glamorous figure-hugging white satin gown and attractive female voice rather contradicted the role for me!


Iryna Zhytynska

The tall and youthful Polish bass-baritone Artur Janda next performed Figaro's aria Non più andrai. He graduated from the Fryderyk Chopin University of Music in Warsaw and has often been a soloist in the Warsaw Chamber Opera as well as possessing a rich Bach and Handel oratorio repertoire. His expressive and powerful voice never betrayed strain and delivered the aria with ease. His expressive face revealed once again his acting and theater skills. Janda possesses a powerful and natural ability to communicate and engage an audience. 

Artur Janda 
Next we were treated to the countertenor Jan Jakub Monowid who studied many difficult roles under prof. Jerzy Artysz at the Fryderyk Chopin University of Music in Warsaw. He has had wide experince in the classical and baroque repertoire since his operatic debut in 2004 as Otton in Monteverdi's  L'Incoronazione di Poppea.  He sang Cherubino's aria Non so piu cosa son, cosa faccio from  Le Nozze di Figaro. Some countertenors have been casting desirous eyes on roles normally associated with mezzo-sopranos as here. I must say I prefer a mezzo-soprano singing the role of Cherubino. Expressive yes, but I felt him not entirely comfortable with the tessitura.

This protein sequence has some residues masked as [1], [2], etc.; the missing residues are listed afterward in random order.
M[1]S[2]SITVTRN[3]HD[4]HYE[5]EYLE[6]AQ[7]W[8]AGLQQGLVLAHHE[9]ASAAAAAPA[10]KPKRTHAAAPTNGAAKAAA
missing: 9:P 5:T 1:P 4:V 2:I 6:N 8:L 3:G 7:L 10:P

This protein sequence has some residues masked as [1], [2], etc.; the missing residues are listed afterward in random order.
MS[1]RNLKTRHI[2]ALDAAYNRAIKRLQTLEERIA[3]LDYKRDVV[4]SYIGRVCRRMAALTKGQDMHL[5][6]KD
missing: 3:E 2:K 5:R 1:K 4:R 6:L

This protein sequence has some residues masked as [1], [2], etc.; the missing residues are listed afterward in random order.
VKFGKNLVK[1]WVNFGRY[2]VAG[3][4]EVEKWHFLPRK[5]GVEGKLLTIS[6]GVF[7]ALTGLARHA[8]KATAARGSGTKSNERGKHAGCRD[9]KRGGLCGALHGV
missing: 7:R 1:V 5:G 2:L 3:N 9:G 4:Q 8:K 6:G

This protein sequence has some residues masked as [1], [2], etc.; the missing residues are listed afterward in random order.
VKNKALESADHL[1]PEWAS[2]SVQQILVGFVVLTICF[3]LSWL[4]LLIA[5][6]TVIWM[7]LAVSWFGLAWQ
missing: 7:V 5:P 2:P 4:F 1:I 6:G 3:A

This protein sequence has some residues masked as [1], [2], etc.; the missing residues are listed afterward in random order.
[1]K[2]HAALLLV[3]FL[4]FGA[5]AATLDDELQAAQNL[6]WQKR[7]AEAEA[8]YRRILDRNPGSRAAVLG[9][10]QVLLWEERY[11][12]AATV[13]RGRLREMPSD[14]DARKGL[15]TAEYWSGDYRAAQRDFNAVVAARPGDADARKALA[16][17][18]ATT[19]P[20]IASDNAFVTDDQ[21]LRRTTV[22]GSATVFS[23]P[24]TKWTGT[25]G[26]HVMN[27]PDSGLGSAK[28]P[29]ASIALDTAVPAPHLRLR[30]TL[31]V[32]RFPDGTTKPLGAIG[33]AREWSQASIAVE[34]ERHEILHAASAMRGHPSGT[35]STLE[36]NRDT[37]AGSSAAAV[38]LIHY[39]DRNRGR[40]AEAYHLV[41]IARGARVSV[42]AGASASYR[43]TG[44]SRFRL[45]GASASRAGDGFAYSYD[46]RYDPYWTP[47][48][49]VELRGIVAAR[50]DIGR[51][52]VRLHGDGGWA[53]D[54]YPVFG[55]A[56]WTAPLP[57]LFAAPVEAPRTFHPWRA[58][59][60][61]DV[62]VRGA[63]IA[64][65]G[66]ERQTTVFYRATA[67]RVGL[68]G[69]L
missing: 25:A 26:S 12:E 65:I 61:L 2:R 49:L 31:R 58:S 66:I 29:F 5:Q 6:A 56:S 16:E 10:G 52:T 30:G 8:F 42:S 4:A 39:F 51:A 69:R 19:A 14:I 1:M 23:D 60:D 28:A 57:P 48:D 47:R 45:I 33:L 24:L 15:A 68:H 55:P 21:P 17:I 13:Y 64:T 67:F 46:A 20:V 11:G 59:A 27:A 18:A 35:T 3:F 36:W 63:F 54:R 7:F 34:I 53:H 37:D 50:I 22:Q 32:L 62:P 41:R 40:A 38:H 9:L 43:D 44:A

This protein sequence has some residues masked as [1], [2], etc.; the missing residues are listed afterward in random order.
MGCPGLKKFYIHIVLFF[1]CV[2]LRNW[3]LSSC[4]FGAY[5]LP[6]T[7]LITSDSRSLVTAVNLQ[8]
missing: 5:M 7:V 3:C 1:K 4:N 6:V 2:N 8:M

Jan Jakub Monowid
The orchestra then performed in a surprisingly lively mood the rather spirited and rhythmical Fandango from Le Nozze di Figaro. It is often performed as a more stately dance (Vienna State Opera) but I was quite taken by this approach.




The lyric tenor Aleksander Kunach graduated from the Fryderyk Chopin Academy of Music in 2004 and has had wide experience in most genres of opera, song, sacred music and oratorio. Here he sang Belmonte's aria Wenn de Freude Tränen fleissen from Die Entführung aus dem Serail. I always feel that his attractive voice would be greatly enhanced by more expressive and communicative facial and body gestures in keeping with the passionate role of Belmonte, this romantic and yearning lover. After all, consider the poetry....